Council bars Portland police from working with feds
Portland's City Council has passed a pair of resolutions intended to prohibit coordination between the Portland police and federal agents — as well as to prevent the police bureau from targeting journalists.
Commissioner Chloe Eudaly drafted the resolutions that were rapidly brought to the dais after all four sitting members of the council agreed to place the items on the four-fifths agenda. They were both passed unanimously on Wednesday, July 22.
"I stand in solidarity with protesters defending Black lives, demanding racial justice and the transformation of our justice system," said Eudaly. "But whether you agree with the protesters or not, if you believe in the Constitution of the United States, you must oppose the actions of this president."
The first approved resolution orders the Portland Police Bureau to not "provide, request, or willingly receive operational support" from any of the deployed officers from the U.S. Department of Homeland Security. That includes embedding police officers in the federal command center, sharing information or engaging in tandem acts of crowd control.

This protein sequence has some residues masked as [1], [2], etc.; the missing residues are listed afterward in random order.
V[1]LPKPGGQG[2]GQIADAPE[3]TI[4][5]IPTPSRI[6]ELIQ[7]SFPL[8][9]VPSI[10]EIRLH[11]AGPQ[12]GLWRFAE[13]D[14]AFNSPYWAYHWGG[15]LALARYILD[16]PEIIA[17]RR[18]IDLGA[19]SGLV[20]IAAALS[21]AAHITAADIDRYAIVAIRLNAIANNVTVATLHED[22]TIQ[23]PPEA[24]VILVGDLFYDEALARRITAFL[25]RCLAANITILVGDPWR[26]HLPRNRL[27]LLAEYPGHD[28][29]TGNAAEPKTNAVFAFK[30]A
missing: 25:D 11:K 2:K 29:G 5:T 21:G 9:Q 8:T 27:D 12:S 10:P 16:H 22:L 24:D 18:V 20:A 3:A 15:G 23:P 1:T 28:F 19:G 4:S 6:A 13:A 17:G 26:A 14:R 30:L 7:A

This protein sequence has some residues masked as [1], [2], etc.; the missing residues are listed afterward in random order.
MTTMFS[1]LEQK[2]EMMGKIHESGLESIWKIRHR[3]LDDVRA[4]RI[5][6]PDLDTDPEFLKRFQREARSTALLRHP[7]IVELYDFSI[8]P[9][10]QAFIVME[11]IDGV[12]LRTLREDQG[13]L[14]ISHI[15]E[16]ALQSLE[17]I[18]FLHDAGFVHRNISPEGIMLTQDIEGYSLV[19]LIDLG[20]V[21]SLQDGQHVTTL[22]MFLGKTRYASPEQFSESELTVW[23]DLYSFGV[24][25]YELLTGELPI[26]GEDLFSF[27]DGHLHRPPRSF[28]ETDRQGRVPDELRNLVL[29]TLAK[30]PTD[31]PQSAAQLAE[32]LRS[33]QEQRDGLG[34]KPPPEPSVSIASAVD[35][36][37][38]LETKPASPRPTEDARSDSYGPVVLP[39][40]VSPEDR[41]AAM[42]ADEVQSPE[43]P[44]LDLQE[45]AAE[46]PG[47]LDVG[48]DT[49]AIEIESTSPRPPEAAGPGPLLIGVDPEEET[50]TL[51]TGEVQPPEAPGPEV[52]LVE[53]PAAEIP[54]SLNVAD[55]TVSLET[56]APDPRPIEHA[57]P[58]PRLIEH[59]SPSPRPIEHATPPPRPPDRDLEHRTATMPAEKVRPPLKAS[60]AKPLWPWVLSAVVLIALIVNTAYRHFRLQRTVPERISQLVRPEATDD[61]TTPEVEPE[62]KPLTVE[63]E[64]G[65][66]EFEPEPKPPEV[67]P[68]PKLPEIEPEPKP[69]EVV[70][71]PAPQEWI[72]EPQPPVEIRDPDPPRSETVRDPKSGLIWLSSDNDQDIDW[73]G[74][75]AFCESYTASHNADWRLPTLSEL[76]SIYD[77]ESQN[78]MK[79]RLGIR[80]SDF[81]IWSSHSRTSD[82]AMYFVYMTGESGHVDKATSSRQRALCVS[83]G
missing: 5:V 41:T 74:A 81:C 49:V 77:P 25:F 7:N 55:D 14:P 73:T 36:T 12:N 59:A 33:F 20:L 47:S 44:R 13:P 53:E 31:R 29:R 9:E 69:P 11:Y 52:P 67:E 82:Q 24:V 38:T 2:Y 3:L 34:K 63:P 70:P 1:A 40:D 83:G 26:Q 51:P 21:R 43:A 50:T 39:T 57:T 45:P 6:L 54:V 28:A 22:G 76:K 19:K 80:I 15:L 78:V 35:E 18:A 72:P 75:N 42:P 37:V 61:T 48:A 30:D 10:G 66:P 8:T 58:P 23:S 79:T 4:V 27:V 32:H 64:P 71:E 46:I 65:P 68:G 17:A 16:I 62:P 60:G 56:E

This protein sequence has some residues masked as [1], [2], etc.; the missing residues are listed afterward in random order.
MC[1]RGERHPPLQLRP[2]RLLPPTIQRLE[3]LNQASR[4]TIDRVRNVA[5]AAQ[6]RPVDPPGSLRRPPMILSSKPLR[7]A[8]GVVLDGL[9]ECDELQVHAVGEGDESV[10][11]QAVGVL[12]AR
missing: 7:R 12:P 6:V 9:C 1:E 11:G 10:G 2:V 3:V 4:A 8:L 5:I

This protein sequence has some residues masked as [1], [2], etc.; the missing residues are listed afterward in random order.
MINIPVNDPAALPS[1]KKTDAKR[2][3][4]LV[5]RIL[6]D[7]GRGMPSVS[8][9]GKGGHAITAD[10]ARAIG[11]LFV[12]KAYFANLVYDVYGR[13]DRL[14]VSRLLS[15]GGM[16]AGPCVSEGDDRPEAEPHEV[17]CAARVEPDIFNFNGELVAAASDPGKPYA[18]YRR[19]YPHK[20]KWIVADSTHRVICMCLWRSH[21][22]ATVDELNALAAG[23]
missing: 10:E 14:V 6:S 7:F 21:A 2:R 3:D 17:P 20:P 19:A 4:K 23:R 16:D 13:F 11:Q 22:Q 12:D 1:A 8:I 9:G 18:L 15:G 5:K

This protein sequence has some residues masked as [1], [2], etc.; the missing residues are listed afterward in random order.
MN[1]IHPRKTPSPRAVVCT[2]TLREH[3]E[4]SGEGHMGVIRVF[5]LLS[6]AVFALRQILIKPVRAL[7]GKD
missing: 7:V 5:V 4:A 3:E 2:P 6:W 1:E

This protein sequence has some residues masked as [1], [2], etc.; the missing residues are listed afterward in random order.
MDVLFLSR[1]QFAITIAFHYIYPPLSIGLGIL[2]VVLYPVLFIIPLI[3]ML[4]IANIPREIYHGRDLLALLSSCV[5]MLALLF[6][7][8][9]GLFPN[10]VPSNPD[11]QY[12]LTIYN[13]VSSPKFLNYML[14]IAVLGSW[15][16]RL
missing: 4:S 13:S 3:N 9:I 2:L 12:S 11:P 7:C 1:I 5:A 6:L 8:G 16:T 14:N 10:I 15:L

Read the first resolution here.The resolution also requires that any plea for help from the federal agents be reported to the City Council. Officers who violate the policy may be subject to discipline.
Local police ejected on July 18 all Federal Protective Service staff from the police bureau's incident command center in the Multnomah County Justice Center. On July 20, Commissioner Jo Ann Hardesty ordered that all local law enforcement, including Portland police, stop using fire stations as staging areas.
"We cannot put the blame totally on this federal secret police force. The blame should rest entirely on the Portland Police Bureau and their lack of deescalation skills," Hardesty said during the virtual meeting, repeating her calls to be given command of the bureau by Mayor Ted Wheeler.
Hardesty added that the presence of federal officers was payback for the city's decision to leave the FBI's Joint Terrorism Task Force and not send police to protests at an Immigrations and Customs Enforcement facility.
The second resolution condemns the intentional targeting of media members, and largely affirms a July 16 court injunction preventing Portland police from dispersing journalists alongside other protesters.
"We unequivocally need local press," said Eudaly. "To all Portlanders, please consider supporting our local media outlets, all of who have been hard hit during the COVID-19 crisis."
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